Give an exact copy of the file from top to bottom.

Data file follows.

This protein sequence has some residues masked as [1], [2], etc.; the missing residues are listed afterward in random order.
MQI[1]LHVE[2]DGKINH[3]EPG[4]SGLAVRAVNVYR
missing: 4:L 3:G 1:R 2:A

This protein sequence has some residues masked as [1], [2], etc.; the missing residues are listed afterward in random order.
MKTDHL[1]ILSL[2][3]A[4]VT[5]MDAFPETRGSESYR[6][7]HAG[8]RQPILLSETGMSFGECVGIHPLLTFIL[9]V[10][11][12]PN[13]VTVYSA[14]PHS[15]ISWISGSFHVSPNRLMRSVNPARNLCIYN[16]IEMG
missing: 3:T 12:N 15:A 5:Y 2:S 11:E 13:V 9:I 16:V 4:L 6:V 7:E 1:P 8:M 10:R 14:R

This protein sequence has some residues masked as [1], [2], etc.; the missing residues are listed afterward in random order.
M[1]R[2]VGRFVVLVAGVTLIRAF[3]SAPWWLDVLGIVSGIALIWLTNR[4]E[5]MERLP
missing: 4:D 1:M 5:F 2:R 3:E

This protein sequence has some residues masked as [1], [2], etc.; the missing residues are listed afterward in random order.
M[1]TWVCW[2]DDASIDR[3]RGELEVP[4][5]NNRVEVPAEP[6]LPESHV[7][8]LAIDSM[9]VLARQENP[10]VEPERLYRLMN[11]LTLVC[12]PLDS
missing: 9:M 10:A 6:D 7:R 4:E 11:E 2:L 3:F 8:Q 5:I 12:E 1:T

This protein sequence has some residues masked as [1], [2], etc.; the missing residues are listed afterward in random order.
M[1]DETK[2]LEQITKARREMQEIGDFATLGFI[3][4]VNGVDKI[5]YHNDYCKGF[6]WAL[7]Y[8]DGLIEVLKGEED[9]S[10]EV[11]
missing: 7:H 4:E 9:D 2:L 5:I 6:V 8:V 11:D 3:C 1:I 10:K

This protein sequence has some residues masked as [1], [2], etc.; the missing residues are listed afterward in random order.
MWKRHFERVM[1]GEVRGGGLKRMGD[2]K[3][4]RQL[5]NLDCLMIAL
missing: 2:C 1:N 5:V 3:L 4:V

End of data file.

This protein sequence has some residues masked as [1], [2], etc.; the missing residues are listed afterward in random order.
MQI[1]LHVE[2]DGKINH[3]EPG[4]SGLAVRAVNVYR
missing: 4:L 3:G 1:R 2:A

This protein sequence has some residues masked as [1], [2], etc.; the missing residues are listed afterward in random order.
MKTDHL[1]ILSL[2][3]A[4]VT[5]MDAFPETRGSESYR[6][7]HAG[8]RQPILLSETGMSFGECVGIHPLLTFIL[9]V[10][11][12]PN[13]VTVYSA[14]PHS[15]ISWISGSFHVSPNRLMRSVNPARNLCIYN[16]IEMG
missing: 3:T 12:N 15:A 5:Y 2:S 11:E 13:V 9:I 16:V 4:L 6:V 7:E 1:P 8:M 10:R 14:R

This protein sequence has some residues masked as [1], [2], etc.; the missing residues are listed afterward in random order.
M[1]R[2]VGRFVVLVAGVTLIRAF[3]SAPWWLDVLGIVSGIALIWLTNR[4]E[5]MERLP
missing: 4:D 1:M 5:F 2:R 3:E

This protein sequence has some residues masked as [1], [2], etc.; the missing residues are listed afterward in random order.
M[1]TWVCW[2]DDASIDR[3]RGELEVP[4][5]NNRVEVPAEP[6]LPESHV[7][8]LAIDSM[9]VLARQENP[10]VEPERLYRLMN[11]LTLVC[12]PLDS
missing: 9:M 10:A 6:D 7:R 4:E 11:E 2:L 3:F 8:Q 5:I 12:E 1:T

This protein sequence has some residues masked as [1], [2], etc.; the missing residues are listed afterward in random order.
M[1]DETK[2]LEQITKARREMQEIGDFATLGFI[3][4]VNGVDKI[5]YHNDYCKGF[6]WAL[7]Y[8]DGLIEVLKGEED[9]S[10]EV[11]
missing: 7:H 4:E 9:D 2:L 5:I 6:V 8:V 11:D 3:C 1:I 10:K

This protein sequence has some residues masked as [1], [2], etc.; the missing residues are listed afterward in random order.
MWKRHFERVM[1]GEVRGGGLKRMGD[2]K[3][4]RQL[5]NLDCLMIAL
missing: 2:C 1:N 5:V 3:L 4:V